Once again Van Andruss, editor and publisher of Lived Experience, a literary journal from the mountains of British Columbia, has cranked out another volume of his eclectic publication giving voice to BC writers and beyond.
Lived Experience number twelve (LE12) hit the bookshelves in Williams Lake this week.
Van has faithfully published his journal annually since 2001. This year six of the 21 writers have a connection to the Cariboo Chilcotin. They include Lorne Dufour, Sage Birchwater, Martin Comtois, Doug Gook, John Schreiber and Julie Andres.
Culinary artist, astrologer and impresario, Martin Comtois, has made his home in Williams Lake for the past three years. He first came to the region in 1997, settling in Ashcroft. He made a name for himself there with his Secret Garden vegetarian restaurant, where he offered a simple menu of soups, fresh baked breads, and daily specials, along with an espresso machine. The restaurant quickly became a big attraction in the little desert town.
One day a storyteller, Ray Stothers, stopped by and asked if Martin would be interested in hosting an evening of dinner and storytelling. Martin says the response was great and they had a sold-out audience of over sixty patrons. This was the beginning of his dinner-and-show run that would extend to over 300 performances and led to the creation of the fabled Ashcroft Opera House.
In LE12, Martin tells how he renovated Ashcroft’s oldest heritage building that once staged the Philadelphia Metropolitan Opera, and transformed the Ashcroft Opera House into one of the finest musical venues in western Canada.
Lorne Dufour, one of Lived Experience’s most prolific contributors, has both prose and poetry in LE12. With Nigger Babe he takes us back to the mid-1960s in Miami where he worked with his brother in a multiracial setting. Racial tension was strange for two young Canadians from Northern Ontario where the basic ingredients of survival were honesty, hard work and common friendship. Lorne says these character traits tend to transcend any notion of inferiority or superiority between human beings regardless of skin colour.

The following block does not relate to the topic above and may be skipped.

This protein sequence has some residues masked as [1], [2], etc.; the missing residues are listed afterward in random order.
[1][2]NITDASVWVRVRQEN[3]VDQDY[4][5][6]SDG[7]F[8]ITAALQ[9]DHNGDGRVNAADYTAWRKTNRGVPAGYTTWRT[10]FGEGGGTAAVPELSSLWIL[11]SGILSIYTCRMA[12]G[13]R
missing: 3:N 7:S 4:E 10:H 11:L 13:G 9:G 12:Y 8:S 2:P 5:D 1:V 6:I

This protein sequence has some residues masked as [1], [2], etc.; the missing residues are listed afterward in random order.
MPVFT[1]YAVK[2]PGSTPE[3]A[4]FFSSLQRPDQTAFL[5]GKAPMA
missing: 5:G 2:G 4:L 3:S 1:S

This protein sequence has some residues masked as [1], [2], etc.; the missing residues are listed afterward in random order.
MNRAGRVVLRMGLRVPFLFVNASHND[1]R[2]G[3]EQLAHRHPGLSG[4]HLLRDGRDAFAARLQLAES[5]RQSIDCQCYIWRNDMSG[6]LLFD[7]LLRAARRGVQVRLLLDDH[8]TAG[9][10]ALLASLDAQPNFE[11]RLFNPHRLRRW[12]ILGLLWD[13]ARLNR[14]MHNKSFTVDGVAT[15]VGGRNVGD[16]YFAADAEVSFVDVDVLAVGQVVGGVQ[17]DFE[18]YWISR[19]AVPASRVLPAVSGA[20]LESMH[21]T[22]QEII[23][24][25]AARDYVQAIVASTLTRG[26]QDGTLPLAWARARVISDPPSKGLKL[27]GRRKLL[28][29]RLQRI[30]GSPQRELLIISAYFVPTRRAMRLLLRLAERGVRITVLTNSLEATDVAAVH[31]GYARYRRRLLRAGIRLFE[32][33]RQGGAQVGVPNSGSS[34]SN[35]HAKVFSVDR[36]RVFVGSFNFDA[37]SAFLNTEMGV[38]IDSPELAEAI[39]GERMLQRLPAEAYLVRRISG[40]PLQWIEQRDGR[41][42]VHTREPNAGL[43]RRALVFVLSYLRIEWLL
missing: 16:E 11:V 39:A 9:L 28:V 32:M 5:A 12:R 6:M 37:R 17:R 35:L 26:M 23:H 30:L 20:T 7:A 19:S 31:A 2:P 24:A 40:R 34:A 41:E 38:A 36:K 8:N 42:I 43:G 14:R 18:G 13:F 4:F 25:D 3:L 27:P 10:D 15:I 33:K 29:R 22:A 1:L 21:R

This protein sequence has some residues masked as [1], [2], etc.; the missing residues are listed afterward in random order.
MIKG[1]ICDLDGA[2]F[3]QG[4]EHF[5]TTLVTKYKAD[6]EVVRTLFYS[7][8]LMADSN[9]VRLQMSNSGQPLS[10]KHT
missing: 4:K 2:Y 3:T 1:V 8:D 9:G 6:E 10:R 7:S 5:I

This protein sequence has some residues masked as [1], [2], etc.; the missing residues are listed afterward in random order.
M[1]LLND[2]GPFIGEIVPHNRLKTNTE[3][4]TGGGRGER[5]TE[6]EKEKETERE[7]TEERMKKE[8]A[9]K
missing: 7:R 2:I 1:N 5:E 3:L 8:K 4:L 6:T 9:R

As he very often does with his writing, Lorne articulates the triumph of the human spirit in this delightful story. Working in an all-black labour crew in Florida, Lorne confronts racial prejudice directed at him and defuses the precarious, dangerous situation it at its core.
Victoria author John Schreiber has established himself as a writer of this region through his two books Stranger Wycott’s Place (New Star 2008) and Old Lives in the Chilcotin Backcountry (Caitlin Press 2011). In LE12 John carries you to dizzying heights with his essay An Ascension of Cranes.
Set in the Similkameen of southern B.C., John transports you to that moment in spring when the great flocks of sandhill cranes pass overhead to their breeding grounds further north.
Inspired by two days of standing and gazing upwards at the birds catching the thermal updrafts and disappearing into the great “ethereal, boundless wild” above, John connects with his own sense of liveliness. He says he was grateful for the experience but his commitment to be mindful of vulnerabilities in a hardening world remains. “That which is most subtle is most powerful,” he concludes.
Doug Gook, well known locally as an environmental activist, Green Party candidate, hula-hoop aficionado, and organic farmer, takes his first foray into writing for Lived Experience. His poetic essay, White Fish, White Man talks about his early indoctrination into environmental awareness triggered by getting dunked into Dragon Lake by his older brothers as a four-month-old infant. He says a fish eradication project in Dragon Lake at the time of his birth had a major influence in shaping his attitude toward the natural world.
Julie Andres who wrote about going on a Chilcotin beef drive as a 10-year-old in LE11, adds to that narrative with her LE12 account of moving to Cless Pocket Ranch in 1963.
She describes growing up in Northern Nevada then moving to Anahim Lake as an eight-year-old. She acquired a fear of outhouses after watching porcupine quills being pulled from the nose of a saddle horse.
Somehow she concluded that her bare bum draped over an outhouse hole was a perfect target for a porcupine’s wrath.
There are a ton of great stories and poems in this latest rendition of Lived Experience.
The book is available at the Open Book or Station House Gallery.